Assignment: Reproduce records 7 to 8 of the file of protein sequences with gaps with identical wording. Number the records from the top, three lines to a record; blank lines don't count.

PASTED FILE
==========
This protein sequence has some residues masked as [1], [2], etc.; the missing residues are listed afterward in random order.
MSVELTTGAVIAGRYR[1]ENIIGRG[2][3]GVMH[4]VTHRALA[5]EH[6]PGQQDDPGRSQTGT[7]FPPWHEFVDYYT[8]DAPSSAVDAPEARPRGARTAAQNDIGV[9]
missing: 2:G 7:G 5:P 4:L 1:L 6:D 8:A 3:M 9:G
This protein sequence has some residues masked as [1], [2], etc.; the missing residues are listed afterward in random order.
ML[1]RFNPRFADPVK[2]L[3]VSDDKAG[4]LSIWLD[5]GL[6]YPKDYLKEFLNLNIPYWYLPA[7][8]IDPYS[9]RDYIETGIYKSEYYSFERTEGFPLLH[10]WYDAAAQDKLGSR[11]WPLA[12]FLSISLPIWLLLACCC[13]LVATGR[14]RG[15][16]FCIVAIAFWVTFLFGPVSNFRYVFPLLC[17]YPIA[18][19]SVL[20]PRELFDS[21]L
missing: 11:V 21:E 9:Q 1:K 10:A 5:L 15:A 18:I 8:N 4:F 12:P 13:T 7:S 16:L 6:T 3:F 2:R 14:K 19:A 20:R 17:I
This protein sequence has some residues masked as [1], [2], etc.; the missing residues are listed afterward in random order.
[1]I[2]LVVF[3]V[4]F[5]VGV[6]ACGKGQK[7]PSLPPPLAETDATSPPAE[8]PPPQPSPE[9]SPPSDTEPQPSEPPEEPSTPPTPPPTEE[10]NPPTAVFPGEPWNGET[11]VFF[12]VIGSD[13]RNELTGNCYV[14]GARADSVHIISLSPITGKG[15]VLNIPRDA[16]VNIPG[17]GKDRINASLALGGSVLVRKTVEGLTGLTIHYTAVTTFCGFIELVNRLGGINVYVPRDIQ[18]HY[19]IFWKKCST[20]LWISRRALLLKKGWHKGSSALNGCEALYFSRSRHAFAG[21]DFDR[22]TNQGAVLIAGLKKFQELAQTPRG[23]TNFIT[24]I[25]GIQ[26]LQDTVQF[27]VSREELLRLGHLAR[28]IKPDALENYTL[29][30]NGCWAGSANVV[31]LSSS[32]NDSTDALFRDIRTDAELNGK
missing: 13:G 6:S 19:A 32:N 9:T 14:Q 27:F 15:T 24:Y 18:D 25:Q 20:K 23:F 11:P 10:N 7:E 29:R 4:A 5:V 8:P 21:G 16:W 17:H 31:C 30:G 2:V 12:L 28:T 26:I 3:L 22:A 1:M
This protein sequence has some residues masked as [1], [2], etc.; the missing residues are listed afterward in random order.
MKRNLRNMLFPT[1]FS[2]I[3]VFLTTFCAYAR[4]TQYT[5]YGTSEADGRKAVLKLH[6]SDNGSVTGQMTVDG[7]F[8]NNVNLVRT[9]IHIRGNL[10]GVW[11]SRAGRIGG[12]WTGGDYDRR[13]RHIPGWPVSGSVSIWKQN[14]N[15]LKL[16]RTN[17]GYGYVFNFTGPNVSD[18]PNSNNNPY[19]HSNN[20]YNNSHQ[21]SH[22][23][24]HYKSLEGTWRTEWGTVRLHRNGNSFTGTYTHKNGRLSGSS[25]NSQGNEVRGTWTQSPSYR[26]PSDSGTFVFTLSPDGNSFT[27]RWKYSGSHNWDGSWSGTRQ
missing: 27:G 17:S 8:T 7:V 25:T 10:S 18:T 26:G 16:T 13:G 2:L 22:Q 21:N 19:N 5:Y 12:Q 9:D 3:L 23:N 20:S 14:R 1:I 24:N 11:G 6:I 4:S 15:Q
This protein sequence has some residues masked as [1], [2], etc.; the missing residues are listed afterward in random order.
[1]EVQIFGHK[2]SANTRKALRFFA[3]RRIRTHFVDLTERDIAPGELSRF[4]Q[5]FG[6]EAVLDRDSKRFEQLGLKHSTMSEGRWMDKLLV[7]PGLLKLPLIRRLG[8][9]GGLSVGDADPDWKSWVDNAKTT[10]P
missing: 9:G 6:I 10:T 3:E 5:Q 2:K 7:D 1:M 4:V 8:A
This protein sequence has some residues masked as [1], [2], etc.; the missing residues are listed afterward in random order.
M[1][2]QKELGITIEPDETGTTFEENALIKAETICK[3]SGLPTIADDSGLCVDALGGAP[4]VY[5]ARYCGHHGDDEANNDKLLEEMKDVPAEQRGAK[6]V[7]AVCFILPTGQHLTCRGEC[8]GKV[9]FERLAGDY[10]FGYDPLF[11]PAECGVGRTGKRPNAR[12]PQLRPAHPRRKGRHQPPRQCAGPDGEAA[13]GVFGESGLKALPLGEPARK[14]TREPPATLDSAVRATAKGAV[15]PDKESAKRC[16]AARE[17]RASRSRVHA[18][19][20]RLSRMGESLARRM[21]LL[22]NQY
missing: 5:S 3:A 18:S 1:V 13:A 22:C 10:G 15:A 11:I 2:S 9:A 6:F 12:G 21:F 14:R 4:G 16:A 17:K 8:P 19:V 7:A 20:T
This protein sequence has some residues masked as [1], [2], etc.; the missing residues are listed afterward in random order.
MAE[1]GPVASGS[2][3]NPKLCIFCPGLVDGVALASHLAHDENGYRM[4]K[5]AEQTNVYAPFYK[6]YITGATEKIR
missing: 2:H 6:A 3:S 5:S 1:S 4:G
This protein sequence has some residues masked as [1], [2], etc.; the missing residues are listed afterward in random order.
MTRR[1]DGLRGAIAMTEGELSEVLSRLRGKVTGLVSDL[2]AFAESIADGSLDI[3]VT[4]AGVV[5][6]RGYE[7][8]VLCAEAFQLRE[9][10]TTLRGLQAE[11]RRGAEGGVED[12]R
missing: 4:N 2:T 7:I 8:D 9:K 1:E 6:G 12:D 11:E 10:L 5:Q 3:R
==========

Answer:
This protein sequence has some residues masked as [1], [2], etc.; the missing residues are listed afterward in random order.
MAE[1]GPVASGS[2][3]NPKLCIFCPGLVDGVALASHLAHDENGYRM[4]K[5]AEQTNVYAPFYK[6]YITGATEKIR
missing: 2:H 6:A 3:S 5:S 1:S 4:G
This protein sequence has some residues masked as [1], [2], etc.; the missing residues are listed afterward in random order.
MTRR[1]DGLRGAIAMTEGELSEVLSRLRGKVTGLVSDL[2]AFAESIADGSLDI[3]VT[4]AGVV[5][6]RGYE[7][8]VLCAEAFQLRE[9][10]TTLRGLQAE[11]RRGAEGGVED[12]R
missing: 4:N 2:T 7:I 8:D 9:K 1:E 6:G 12:D 11:E 10:L 5:Q 3:R